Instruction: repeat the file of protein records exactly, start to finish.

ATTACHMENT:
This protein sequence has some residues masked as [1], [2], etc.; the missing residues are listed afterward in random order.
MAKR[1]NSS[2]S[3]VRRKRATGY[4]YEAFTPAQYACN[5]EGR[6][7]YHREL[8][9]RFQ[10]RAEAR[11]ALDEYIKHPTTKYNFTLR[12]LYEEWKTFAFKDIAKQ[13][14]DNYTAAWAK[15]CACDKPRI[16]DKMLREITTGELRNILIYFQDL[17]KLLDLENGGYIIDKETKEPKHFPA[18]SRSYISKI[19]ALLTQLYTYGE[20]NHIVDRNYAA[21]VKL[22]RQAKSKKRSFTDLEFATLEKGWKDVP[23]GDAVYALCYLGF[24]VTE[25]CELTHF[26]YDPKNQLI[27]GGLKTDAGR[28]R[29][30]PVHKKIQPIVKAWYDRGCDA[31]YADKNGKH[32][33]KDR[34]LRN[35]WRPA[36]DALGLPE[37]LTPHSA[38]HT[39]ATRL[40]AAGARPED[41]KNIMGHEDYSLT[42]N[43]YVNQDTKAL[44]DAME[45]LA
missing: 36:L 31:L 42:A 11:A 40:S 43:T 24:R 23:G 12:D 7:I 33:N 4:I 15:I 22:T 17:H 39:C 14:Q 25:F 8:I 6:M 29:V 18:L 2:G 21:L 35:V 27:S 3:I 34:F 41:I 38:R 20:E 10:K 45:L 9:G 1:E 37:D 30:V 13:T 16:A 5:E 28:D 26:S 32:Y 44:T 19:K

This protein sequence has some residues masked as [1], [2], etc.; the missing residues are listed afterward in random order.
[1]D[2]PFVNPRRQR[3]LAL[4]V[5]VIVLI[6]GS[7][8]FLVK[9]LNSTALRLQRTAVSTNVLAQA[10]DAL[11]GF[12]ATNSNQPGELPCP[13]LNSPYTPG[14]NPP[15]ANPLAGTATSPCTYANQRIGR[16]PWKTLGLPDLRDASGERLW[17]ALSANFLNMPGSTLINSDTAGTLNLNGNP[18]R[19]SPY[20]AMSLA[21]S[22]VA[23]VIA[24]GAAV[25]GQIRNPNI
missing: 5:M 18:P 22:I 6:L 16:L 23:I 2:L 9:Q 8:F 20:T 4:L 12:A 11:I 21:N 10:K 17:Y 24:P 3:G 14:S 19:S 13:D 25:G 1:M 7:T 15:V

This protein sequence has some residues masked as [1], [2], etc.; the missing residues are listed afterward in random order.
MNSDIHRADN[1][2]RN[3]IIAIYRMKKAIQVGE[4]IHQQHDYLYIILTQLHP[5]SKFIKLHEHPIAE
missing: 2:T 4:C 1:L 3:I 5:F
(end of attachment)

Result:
This protein sequence has some residues masked as [1], [2], etc.; the missing residues are listed afterward in random order.
MAKR[1]NSS[2]S[3]VRRKRATGY[4]YEAFTPAQYACN[5]EGR[6][7]YHREL[8][9]RFQ[10]RAEAR[11]ALDEYIKHPTTKYNFTLR[12]LYEEWKTFAFKDIAKQ[13][14]DNYTAAWAK[15]CACDKPRI[16]DKMLREITTGELRNILIYFQDL[17]KLLDLENGGYIIDKETKEPKHFPA[18]SRSYISKI[19]ALLTQLYTYGE[20]NHIVDRNYAA[21]VKL[22]RQAKSKKRSFTDLEFATLEKGWKDVP[23]GDAVYALCYLGF[24]VTE[25]CELTHF[26]YDPKNQLI[27]GGLKTDAGR[28]R[29][30]PVHKKIQPIVKAWYDRGCDA[31]YADKNGKH[32][33]KDR[34]LRN[35]WRPA[36]DALGLPE[37]LTPHSA[38]HT[39]ATRL[40]AAGARPED[41]KNIMGHEDYSLT[42]N[43]YVNQDTKAL[44]DAME[45]LA
missing: 36:L 31:L 42:A 11:A 40:S 43:T 24:R 23:G 12:D 7:I 33:N 4:I 15:I 22:T 17:H 39:C 14:Q 25:F 8:I 6:M 29:V 18:L 2:G 21:L 35:V 27:S 3:I 34:F 41:I 38:R 20:E 10:K 45:L 9:G 1:E 37:D 30:V 13:T 16:A 5:E 28:D 26:S 32:Y 44:T 19:K

This protein sequence has some residues masked as [1], [2], etc.; the missing residues are listed afterward in random order.
[1]D[2]PFVNPRRQR[3]LAL[4]V[5]VIVLI[6]GS[7][8]FLVK[9]LNSTALRLQRTAVSTNVLAQA[10]DAL[11]GF[12]ATNSNQPGELPCP[13]LNSPYTPG[14]NPP[15]ANPLAGTATSPCTYANQRIGR[16]PWKTLGLPDLRDASGERLW[17]ALSANFLNMPGSTLINSDTAGTLNLNGNP[18]R[19]SPY[20]AMSLA[21]S[22]VA[23]VIA[24]GAAV[25]GQIRNPNI
missing: 5:M 18:P 22:I 6:L 16:L 23:I 2:L 9:Q 8:F 20:T 4:L 12:A 11:I 21:N 10:K 17:Y 24:P 3:G 14:S 19:S 13:D 25:G 1:M 7:T 15:V

This protein sequence has some residues masked as [1], [2], etc.; the missing residues are listed afterward in random order.
MNSDIHRADN[1][2]RN[3]IIAIYRMKKAIQVGE[4]IHQQHDYLYIILTQLHP[5]SKFIKLHEHPIAE
missing: 2:T 4:C 1:L 3:I 5:F